Sunday, October 28, 2012

Nicole M Foss' Dose of Reality on Renewable Energy

Nicole M. Foss, peak oiler, climate catastrophist, energy and economy writer, and co-editor of the automatic . . . . makes her case against renewable energy in a 30+ page essay complete with a cornucopia of links and references.

Typically, people who believe in peak oil, climate catastrophe, overpopulation, resource scarcity, etc. etc. will also believe strongly in large scale adoption of renewable energy.

But in her "Renewable Energy the Vision and a Dose of Reality," Foss looks very broadly at the issue of replacing modern electric power generating infrastructure with large scale renewables, and suggests that the goals of Al Gore, Angela Merkel, Julia Gillard, and the rest of the usual suspects cannot be met on any reasonable time scale.

The piece is worth reading for its links and source quotations alone.

Reading Foss, I was reminded of Gail Tverberg's article: "Forget Renewables, We Need Cheap Oil."

Both Tverberg and Foss have been connected to The Oil Drum international organisation in one way or another. Both are well educated, largely in thrall to the peak oil / EROEI hype, participants in carbon hysteria -- and yet both have come out publicly against big renewable energy.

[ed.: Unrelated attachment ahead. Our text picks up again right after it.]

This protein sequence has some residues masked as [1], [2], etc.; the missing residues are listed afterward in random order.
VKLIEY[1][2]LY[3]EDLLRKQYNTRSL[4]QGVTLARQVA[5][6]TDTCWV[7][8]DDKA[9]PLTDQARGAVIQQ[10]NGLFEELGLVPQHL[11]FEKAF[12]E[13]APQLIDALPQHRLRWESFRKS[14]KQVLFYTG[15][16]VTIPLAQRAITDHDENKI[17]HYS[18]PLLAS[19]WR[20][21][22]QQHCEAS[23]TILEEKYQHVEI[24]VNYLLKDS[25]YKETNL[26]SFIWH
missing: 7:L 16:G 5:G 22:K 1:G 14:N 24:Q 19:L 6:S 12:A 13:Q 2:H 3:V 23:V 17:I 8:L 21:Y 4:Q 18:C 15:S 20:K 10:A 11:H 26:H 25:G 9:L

It is at these junctures of intersecting conclusions, that people who hold vastly different assumptions can for a short time meld their mental functions and stretch their congealed attitudes -- if they want to.

Many contemporary sceptics of peak oil and climate catastrophe were once adherents to those ideas. But careful attention to details and demonstrable dynamic trends allowed them to break through the contrictive assumptions that hold so many otherwise intelligent people thrall to those quasi-religious beliefs. One would assume that Tverberg and Foss were once enthusiastic about the potential for large scale renewables, before they were hit over the head by the harsh realities.

Most humans never live long enough to shed their most erroneous beliefs and assumptions. That being the case, most humans are unable to arrive at realistic conclusions, no matter how valid their intermediate chains of logic.

If enough intelligent and articulate humans wake up -- even in a very limited way -- in time to prevent a boondoggle of catastrophic proportions, that may be all we can ask for. If the same humans go on to support other disastrous boondoggles, well, they are only human.



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